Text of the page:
Thus, from the foregoing discussion, it must be becoming clearer that Yeats’s vision of a nation can only be fully understood when one analyses the poem under discussion from the perspective of mysticism, where the mystic poetic-artistic persona is in search of a mystic order/system, in which poetry, philosophy and nationalism amalgamate to form, what Yeats terms ‘Byzantium”; the energy expended in the act is a testimony to the same: “I have sailed the seas and come/ To the holy city of Byzantium.” This is further proven by Yeats’s own statement, “I had three interests: interest in a form of literature, in a form of philosophy, and a belief in nationality. . . Now all three are, I think, one, or rather all three are a discrete expression of a single conviction” (Yeats v).

Yeats’s ‘Byzantium’ is not an ideal world or an alternative refuge, but a place achieved when one realizes the real philosophy and meaning of life and literature, which was accurately articulated by William Blake, who inspired Yeats and was quoted by him in his “Mr. Rhys’ Welsh Ballads,” that “art is a labour to bring again the golden age” (Uncollected Prose 92). Although one can find this mystical streak running through most of Yeats’ work, in “Sailing to Byzantium,” the importance that Yeats accords to mystical experiences reaches its zenith when he writes, “Once out of nature I shall never take/ My bodily form from any natural thing” (Yeats 164).

In fact, even in his poem “The Tower” (1926), Yeats envisages the existential angst of a man caught in an age of desolation : “What shall I do with this absurdity—/ O heart, O troubled heart—this caricature,/ Decrepit age that has been tied to me/ As to a dog’s tail?” (Yeats 164). But later in the poem, his poetical imagination and mystic experiences give him strength to declare that “[n]ow shall I make my soul” (Yeats 169). Mystic experiences gave a new fervour and energy to Yeats’s poetical expression of the external world, and at the same time, the much-needed strength to deal with the realization that “[w]hatever is begotten, born, and dies” (Yeats 163). The images that spring from his mystical experiences come together to account for Yeats’s world of complex symbolism (like gyres, rose, lunar phases, tower etc.), thus posing serious challenges for anyone approaching Yeats’s works without some or little knowledge of his exploits into the unknown and esoteric world and its experiences.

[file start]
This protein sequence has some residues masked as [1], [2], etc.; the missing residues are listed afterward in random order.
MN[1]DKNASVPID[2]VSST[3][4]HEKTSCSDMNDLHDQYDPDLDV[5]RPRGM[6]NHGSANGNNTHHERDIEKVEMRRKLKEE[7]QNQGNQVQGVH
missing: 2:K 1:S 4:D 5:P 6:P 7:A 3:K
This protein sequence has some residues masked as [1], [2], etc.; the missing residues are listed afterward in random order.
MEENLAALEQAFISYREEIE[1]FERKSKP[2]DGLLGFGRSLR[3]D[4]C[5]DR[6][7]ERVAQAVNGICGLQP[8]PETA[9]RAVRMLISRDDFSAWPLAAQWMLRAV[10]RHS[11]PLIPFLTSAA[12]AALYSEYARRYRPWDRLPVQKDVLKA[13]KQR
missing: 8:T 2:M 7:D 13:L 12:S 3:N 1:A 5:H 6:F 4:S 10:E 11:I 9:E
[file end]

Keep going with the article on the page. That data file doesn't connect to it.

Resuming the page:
Thus, the mystical aspect of Yeats provides us a deeper understanding of his images, symbols, his philosophy and his take on human life and existence. Although it makes his world seem complex, it also justifies Yeats’s visionary and prophetic poetic consciousness, which the latter also demands that added effort from the reader’s side, where she/he has to go the extra mile to decode the ‘other’ world that Yeats’s thinking mind inhabited. Mere theorization of his work will not lead to an exhaustive understanding/explanation of the subtle interplay of artistic imagination and mystical experiences in his work. Thus, it goes beyond reasonable doubt that the introduction of mysticism into our discussions on Yeats would definitely provide a new direction to our attempts to comprehend the enigmatic personality of Yeats as well as offer newer vantage points to understand the artistic range and deep-seated meanings of his poetic and literary works.

Bibliography:

Critics on Yeats: Readings in Literary Criticism. Ed. Raymond Cowell. London: George Allen & Unwin, 1971. Print.

The Collected Letters of W.B. Yeats, Vol. 1, 1865-1895. Eds. John Kelly and Eric Domville. Oxford: Clarendon Press, 1986. Print.

Uncollected Prose by W.B. Yeats 2: Reviews, Articles and Other Miscellaneous Prose 1897-1939. Eds. John P. Frayne and Colton Johnson. London: The Macmillan Press, 1975. Print.

Yeats , W. B. The Collected Poems. Hertfordshire: Wordsworth Poetry Library, 2008. Print.

Pawan Kumar, Ph.D. Research Scholar,Center for English Studies,School of Language, Literature and Cultural Studies, Jawaharlal Nehru University, New Delhi.